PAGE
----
By Tyler Yates
Impunity Watch Reporter, Middle East
BAGHDAD, Iraq — Tariq al-Hashimi, Iraq’s fugitive Sunni vice president, left the country on Sunday for a diplomatic visit to Qatar, despite being under an international travel ban imposed by the Iraqi government. The development is likely to put a wrench in the Iraqi government’s recent attempts to repair ties with other Arab nations.
Al-Hashimi has increasingly frustrated the Shi’ite led government in Baghdad, as he has thus far avoided their attempts to prosecute him on terrorism charges.
Last December, al-Hashimi fled to the semiautonomous Kurdish region of Iraq after the government accused him of using his bodyguards as a personal death squad and issued an arrest warrant. For the last few months he has lived under the protection of Kurdish officials, who refuse to turn him over for a trial in Baghdad.
Al-Hashimi has denied all of the charges levied against him, and claims he is the victim of a political witch hunt.
This visit is the first time al-Hashimi has left Kurdistan since the issuance of his arrest warrant.
Iraqi officials are enraged that al-Hashimi was allowed to leave Iraq.
“How could they let him leave?” said Ali al-Moussawi, an adviser to Prime Minister Nuri Kamal al-Maliki. “He is prevented from traveling. This is a violation. And receiving him in Qatar is a violation.”
Al-Moussawi has called upon Interpol, the international police organization, to arrest the vice president.
Iraq has been making strides recently to portray itself as a stable, functioning country, mending rifts with its powerful Sunni Arab neighbors.
The Qatari prime minister recently expressed concern about the growing sectarianism in Iraq, and the disenfranchisement of the country’s Sunni minority. Similar concerns have been expressed by other Sunni-led Gulf states, such as Saudi Arabia and the United Arab Emirates.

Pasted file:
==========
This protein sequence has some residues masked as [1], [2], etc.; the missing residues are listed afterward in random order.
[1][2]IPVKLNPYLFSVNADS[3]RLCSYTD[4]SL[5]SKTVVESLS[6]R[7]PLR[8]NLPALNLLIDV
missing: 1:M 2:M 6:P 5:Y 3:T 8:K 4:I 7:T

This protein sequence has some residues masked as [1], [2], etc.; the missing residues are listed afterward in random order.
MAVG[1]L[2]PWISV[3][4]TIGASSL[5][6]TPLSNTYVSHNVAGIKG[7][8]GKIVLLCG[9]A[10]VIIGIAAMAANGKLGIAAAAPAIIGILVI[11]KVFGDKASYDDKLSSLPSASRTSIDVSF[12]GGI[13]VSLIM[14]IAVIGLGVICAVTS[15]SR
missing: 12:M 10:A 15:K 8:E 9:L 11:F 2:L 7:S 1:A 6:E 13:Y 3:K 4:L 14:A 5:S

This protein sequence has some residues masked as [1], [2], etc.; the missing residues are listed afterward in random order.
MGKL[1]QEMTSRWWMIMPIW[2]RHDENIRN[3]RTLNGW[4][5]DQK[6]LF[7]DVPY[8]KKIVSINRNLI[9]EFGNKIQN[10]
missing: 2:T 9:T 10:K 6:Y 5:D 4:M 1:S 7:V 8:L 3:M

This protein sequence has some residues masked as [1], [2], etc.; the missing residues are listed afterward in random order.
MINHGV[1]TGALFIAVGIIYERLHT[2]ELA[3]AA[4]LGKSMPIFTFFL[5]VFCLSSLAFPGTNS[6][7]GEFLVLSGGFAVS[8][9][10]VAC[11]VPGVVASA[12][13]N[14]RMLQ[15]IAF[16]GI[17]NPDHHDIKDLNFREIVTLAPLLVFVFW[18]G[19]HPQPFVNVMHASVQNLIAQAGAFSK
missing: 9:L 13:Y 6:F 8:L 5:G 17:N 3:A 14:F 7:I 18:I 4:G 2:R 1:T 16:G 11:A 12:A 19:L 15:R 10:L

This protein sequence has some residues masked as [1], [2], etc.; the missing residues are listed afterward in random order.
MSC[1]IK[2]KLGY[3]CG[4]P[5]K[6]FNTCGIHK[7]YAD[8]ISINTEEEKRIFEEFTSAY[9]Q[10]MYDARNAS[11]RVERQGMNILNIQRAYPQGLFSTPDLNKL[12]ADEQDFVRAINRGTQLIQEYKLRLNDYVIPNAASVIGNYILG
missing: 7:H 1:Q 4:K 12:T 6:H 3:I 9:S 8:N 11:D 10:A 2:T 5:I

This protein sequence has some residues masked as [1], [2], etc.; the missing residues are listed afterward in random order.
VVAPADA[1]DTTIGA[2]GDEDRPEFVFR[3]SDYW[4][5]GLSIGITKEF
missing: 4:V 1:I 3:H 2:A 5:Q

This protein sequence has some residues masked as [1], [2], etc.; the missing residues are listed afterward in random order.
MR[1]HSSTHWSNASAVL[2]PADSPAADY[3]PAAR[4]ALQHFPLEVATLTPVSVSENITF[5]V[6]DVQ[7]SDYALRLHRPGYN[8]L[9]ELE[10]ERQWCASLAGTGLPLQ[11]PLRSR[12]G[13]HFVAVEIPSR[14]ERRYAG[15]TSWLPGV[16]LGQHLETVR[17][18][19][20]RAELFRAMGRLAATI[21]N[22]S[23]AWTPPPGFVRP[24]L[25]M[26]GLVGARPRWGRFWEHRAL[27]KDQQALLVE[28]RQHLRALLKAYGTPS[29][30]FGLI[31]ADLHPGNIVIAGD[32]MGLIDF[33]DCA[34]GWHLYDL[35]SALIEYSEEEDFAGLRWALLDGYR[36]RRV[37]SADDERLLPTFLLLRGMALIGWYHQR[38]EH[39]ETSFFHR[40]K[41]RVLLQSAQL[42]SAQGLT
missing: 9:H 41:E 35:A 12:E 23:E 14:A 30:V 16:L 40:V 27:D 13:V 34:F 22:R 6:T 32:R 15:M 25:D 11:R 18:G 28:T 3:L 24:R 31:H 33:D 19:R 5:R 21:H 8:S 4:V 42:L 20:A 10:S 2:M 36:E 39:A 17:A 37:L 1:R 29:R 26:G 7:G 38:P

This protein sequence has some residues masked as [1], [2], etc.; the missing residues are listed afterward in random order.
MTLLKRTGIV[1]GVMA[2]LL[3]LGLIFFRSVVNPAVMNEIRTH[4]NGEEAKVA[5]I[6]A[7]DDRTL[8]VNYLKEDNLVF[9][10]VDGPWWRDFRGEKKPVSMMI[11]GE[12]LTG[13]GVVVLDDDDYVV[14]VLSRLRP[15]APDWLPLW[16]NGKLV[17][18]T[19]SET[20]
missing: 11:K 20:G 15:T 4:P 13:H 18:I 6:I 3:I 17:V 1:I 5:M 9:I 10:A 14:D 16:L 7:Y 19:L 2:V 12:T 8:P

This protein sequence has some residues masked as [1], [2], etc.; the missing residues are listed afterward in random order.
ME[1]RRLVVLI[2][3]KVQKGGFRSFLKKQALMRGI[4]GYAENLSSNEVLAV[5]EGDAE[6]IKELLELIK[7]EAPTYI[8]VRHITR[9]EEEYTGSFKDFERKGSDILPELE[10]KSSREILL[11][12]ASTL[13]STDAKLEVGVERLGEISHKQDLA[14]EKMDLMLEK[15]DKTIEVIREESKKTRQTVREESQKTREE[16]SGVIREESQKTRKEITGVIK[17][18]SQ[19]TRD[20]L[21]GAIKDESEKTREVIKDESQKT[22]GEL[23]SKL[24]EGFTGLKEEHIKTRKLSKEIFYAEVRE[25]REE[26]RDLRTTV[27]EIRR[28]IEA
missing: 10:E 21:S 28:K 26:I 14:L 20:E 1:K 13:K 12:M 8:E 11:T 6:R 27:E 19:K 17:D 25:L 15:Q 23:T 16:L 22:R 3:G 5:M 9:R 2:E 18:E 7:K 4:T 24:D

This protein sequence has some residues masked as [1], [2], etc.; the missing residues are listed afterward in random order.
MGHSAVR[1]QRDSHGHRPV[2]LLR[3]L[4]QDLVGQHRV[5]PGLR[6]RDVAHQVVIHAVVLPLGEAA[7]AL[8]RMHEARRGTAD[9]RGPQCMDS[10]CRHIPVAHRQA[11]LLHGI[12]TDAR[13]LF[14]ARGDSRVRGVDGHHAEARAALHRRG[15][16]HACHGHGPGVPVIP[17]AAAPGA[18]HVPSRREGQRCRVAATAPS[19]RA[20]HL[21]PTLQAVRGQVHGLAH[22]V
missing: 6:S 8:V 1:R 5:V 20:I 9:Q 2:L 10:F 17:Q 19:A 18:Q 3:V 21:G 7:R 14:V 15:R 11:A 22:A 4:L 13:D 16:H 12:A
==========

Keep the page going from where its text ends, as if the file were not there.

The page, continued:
The Sunni Gulf states are also wary of the close ties Iraq’s government has formed with the Shi’ite state of Iran, which they see as a rival.
Al-Hashimi’s office has said that he does plan to return to his temporary headquarters in Kurdistan once he finishes his diplomatic travels. Any attempt to re-enter Iraq will likely set off a struggle between Iraqi and Kurdish authorities over who controls the country’s airports, borders, and airspace.
Before official news of al-Hashimi’s travels emerged, al-Malawi issued a warning to other Arab states that afford him an official welcome.
“They must know that the accused is wanted by a country which is a member of the Arab league … so he is not supposed to be received as a vice president, which is a violation of the nature of the international relations,” he said.
For more information, please see:
Al Jazeera — Fugitive Iraq vice president arrives in Qatar — 1 April 2012
Boston Globe — Qatar: Iraq’s fugitive VP arrives for visit — 1 April 2012
CNN — Iraqi VP visits Qatar despite travel ban — 1 April 2012
New York Times — Iraq’s Fugitive Vice President Travels to Qatar — 1 April 2012
The Guardian — Fugitive Iraqi vice-president Tariq al-Hashemi travels to Qatar — 1 April 2012